The 11 Monsters of Healthcare (Part 1 of 2)

by webadmin on July 29, 2013

HGR-thumb1The former acting administrator of the Centers for Medicare & Medicaid Services, Don Berwick, MD, challenged 1,400 healthcare executives last week at the American Hospital Association’s Leadership Summit with 11 monsters of healthcare that are scaring hospitals around the country, Cheryl Clark reports for HealthLeaders Media.

“We’re scared of the truth, the next wave of what we have to do to transform healthcare. And it crosses some scary landscape. It’s stuff we don’t want to think about and don’t want to talk about,” he said, noting also the many improvements that have been made in patient safety.

Here are the first five monsters he covered:

First, he challenged hospitals to “instill confidence in science as a basis for action.”

Berwick was referring to the false messages the public often hears about healthcare reform and the suspicion and confusion that results from “exploitive accusations that scientific thought is elitist…a way to deny people what they need. We say science, we say evidence-based medicine, and the public hears ‘rationing.’”

Second, he urged them to “use our global brains,” referring to advice he had been given while head of CMS about never praising or evaluating the healthcare of other countries. “If you do, you’ll take a cheap, demagogic shot from someone who questions your loyalty or says you’re a socialist…”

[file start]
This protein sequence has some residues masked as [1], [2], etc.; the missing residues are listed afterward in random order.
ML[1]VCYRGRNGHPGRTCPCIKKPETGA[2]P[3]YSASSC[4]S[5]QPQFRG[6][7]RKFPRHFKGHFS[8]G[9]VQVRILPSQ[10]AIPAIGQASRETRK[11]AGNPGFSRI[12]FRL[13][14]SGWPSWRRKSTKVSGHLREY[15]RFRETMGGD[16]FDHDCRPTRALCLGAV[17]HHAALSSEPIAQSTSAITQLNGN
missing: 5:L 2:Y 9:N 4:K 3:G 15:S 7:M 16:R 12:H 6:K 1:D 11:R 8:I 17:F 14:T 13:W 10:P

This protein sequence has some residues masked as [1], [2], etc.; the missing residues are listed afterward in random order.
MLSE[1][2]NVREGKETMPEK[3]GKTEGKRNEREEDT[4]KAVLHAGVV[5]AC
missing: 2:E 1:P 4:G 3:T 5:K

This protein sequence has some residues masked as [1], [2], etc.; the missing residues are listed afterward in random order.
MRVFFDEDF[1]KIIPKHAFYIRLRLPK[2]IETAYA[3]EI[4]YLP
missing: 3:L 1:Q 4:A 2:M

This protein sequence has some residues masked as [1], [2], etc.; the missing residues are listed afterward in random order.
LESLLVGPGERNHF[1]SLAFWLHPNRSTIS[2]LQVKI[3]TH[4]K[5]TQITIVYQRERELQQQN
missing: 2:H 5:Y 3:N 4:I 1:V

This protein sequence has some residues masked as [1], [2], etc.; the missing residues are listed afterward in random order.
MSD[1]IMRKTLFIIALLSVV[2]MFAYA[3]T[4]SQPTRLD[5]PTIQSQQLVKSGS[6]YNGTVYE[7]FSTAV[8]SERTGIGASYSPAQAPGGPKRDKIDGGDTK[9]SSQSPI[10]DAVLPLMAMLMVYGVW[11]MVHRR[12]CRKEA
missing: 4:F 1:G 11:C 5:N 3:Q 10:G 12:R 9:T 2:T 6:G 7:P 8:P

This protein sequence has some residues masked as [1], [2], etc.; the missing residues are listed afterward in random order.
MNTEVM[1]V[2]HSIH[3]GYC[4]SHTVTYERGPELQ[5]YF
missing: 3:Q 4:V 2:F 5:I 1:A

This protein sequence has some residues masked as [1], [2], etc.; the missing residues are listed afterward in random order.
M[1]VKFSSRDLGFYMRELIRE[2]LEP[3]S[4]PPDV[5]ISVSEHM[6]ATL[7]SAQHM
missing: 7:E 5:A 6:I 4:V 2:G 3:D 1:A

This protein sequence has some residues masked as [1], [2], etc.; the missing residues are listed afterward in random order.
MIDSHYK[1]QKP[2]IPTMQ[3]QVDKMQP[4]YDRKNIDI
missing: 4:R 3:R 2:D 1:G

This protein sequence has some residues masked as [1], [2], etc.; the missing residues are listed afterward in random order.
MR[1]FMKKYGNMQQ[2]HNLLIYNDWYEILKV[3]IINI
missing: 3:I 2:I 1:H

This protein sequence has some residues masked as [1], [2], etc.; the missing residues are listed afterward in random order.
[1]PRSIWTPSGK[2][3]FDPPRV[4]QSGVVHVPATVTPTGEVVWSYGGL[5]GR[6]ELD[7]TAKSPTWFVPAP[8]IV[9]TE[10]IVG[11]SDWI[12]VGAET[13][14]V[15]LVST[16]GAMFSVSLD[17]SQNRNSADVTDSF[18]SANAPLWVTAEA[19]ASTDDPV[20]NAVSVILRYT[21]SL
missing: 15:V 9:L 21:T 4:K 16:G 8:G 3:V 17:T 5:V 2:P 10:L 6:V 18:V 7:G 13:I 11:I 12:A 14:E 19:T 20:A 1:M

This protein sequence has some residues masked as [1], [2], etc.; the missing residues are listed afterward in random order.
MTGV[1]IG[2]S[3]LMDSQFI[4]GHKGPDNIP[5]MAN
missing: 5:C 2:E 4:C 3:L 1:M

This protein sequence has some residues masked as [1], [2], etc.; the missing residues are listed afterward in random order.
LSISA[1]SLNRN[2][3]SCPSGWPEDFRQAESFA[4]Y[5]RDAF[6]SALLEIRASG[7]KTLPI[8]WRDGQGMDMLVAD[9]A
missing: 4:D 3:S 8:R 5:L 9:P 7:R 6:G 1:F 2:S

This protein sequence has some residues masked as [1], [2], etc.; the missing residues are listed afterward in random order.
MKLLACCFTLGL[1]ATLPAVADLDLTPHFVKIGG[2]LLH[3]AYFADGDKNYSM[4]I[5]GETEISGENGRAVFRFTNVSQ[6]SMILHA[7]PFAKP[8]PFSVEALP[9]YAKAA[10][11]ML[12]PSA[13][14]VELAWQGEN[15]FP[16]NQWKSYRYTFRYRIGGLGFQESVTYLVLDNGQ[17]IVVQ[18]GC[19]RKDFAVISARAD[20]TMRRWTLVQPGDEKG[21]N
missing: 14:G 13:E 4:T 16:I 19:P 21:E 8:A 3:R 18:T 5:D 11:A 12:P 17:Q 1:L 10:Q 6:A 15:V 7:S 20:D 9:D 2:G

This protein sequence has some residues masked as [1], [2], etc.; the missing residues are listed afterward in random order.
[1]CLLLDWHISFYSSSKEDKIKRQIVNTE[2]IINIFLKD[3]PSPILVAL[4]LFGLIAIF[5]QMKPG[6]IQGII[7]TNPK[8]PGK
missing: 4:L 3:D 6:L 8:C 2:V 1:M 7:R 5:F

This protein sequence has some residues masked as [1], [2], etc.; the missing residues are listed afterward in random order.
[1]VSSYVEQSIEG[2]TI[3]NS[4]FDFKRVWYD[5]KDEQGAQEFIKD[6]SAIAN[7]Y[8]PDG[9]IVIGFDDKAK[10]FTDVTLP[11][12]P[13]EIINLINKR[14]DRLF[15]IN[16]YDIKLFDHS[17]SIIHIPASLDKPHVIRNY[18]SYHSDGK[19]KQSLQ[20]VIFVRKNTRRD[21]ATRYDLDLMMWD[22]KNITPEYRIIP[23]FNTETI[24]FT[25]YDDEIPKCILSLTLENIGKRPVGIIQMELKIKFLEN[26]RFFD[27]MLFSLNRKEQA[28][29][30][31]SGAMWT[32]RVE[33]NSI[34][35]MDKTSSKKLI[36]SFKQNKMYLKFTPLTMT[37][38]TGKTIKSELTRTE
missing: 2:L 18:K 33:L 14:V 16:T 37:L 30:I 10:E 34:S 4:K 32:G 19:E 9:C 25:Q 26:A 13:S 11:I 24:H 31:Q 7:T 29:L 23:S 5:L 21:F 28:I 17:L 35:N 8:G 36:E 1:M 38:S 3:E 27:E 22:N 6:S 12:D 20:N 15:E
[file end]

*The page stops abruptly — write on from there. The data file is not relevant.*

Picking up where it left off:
But it’s important to remember, he said, history’s greatest medical breakthroughs have come from all corners of the globe. We need to tap into the wisdom and research that other countries have to offer.

Third, he thinks there is much to be learned from large healthcare systems. Clark summarizes Berwick’s thoughts this way: “Somehow, American healthcare’s thought leaders must learn how to improve care by experimenting with change in real-time clinical environments, not by researching or adopting what happened in the past. But they haven’t sufficiently developed, nor have they widely accepted, new investigatory approaches and they will have to get over that.”

Fourth and perhaps the scariest monster of all, he said, was excess, which is why many leaders shy away from confronting it head-on, even if we’re overspending on healthcare by 40 percent as a nation. He said, “It will take courage to name and address what I believe is a large proportion of American healthcare that just doesn’t help people, but subjects them to risk.”

Fifth, he believes healthcare leaders need to “distinguish profit versus greed.” While he praised the “energizing entrepreneurship” and “proper competition” of the American healthcare marketplace, he warned the same marketplace “has cynical, calculating greed in it. And we do not have methods in public policy or in private to tell the difference between entrepreneurship and greed and act on it.”

He then cited the impudence of many pharmaceutical companies in price-gouging both hospitals and consumers.

Tomorrow, we’ll cover the final six monsters he listed, but in the meantime, how has your hospital tried to confront these first five monsters? What have been your greatest avenues to success in these areas, no matter how miniscule? What have been your greatest obstacles to success?

-by Pete Fernbaugh

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